The real culprit here is a worldview described by the prophet Isaiah centuries ago, one which urges us to spend money on that which is not bread and to work for what cannot satisfy. Today, we are urged to spend our resources and seek fulfilment in stuff, sex, state, and self. The countless Americans turning to anesthetics to numb their disappointment is proof that these things cannot satisfy.
According to the Centers for Disease Control and Prevention, nearly 19 percent more Americans died in 2020 than in 2019. Adjusted for population age, that’s the largest one-year increase in mortality since the Spanish flu outbreak of 1918. The CDC attributes approximately 375,000 American deaths in 2020 to COVID-19, but making that stat the headline of this story would be burying the lede.
Unlike the Spanish flu, the COVID pandemic left young adults largely unscathed. Only about 3.5% of the recent pandemic’s victims were in the 25-34 age bracket. Yet deaths in this age group are still on the rise. In fact, working-age adults are the only group whose age-adjusted mortality over the last few decades hasn’t improved.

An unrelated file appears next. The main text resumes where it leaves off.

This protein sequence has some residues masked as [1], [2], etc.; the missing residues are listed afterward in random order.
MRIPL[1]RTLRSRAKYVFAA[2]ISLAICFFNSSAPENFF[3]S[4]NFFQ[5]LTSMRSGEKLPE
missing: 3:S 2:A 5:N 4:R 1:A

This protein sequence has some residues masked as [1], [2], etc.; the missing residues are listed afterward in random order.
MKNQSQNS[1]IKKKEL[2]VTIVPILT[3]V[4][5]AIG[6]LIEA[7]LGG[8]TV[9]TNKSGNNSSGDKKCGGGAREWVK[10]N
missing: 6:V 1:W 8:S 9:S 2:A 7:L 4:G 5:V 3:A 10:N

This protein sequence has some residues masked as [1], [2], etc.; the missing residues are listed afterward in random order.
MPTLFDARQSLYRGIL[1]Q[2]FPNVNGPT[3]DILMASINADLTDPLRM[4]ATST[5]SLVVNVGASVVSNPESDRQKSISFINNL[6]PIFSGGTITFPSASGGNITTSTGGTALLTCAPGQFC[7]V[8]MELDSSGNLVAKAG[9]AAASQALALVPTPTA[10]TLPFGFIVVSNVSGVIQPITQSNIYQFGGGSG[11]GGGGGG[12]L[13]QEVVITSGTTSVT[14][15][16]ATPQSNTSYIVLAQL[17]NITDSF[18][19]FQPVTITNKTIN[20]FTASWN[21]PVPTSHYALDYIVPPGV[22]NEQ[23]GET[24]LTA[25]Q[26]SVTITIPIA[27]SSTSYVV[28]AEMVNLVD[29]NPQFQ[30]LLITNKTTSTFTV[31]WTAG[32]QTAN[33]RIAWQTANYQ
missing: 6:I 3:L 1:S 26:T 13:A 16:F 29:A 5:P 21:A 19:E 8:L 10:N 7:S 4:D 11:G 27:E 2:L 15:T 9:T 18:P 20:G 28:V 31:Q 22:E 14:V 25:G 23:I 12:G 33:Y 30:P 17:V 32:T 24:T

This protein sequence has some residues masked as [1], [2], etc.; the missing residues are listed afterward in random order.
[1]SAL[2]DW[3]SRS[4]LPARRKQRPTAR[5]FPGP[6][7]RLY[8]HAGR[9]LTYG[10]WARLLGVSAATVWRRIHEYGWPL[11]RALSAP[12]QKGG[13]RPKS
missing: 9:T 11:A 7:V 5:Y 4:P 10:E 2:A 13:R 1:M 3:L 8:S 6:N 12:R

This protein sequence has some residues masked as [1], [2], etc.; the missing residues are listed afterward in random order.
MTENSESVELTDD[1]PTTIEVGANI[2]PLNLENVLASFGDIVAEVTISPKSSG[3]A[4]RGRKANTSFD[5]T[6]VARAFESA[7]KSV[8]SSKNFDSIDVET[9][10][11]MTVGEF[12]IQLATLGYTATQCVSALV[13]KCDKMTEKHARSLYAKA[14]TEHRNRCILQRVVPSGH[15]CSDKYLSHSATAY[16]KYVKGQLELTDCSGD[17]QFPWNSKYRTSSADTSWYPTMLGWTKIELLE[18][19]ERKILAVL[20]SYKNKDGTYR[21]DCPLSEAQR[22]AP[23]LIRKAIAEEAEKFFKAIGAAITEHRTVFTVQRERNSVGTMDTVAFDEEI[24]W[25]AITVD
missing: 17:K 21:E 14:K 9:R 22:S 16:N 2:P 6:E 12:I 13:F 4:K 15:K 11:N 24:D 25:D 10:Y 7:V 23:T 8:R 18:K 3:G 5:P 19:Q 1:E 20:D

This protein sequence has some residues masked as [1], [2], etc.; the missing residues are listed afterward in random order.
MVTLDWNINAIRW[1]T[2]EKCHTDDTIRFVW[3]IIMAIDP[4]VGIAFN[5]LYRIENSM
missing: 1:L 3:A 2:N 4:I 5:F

Writing at Bloomberg, Justin Fox reports that while the rest of the population has experienced increased health and life expectancies, younger adults — who are historically among the healthiest citizens — are dying at about the same rate they did in 1953, a time when medicine and health care weren’t nearly as advanced as today.
Back in March, the National Academy of Sciences, Engineering, and Medicine issued a lengthy report which attempted to explain this data. The culprits identified for the “high and rising mortality among working-age adults” were “external causes” like drugs, alcohol, and suicide. Likewise the CDC has identified a surge in drug overdoses as the main problem, especially the popularity of fentanyl and similar highly potent synthetic opioids. In 2015, economists Ann Case and Angus Denton gave this collective of killers a name: “deaths of despair.”
Deaths of despair have been on the rise for years and are disproportionately concentrated among white, rural Americans without college degrees. More immediately, these have served as “pre-existing conditions” of COVID or, more accurately, “comorbidities.” Though numbers are still trickling in, rates of “deaths of despair” worsened sharply in 2020, when lockdowns and social distancing were at their peak, according to the CDC.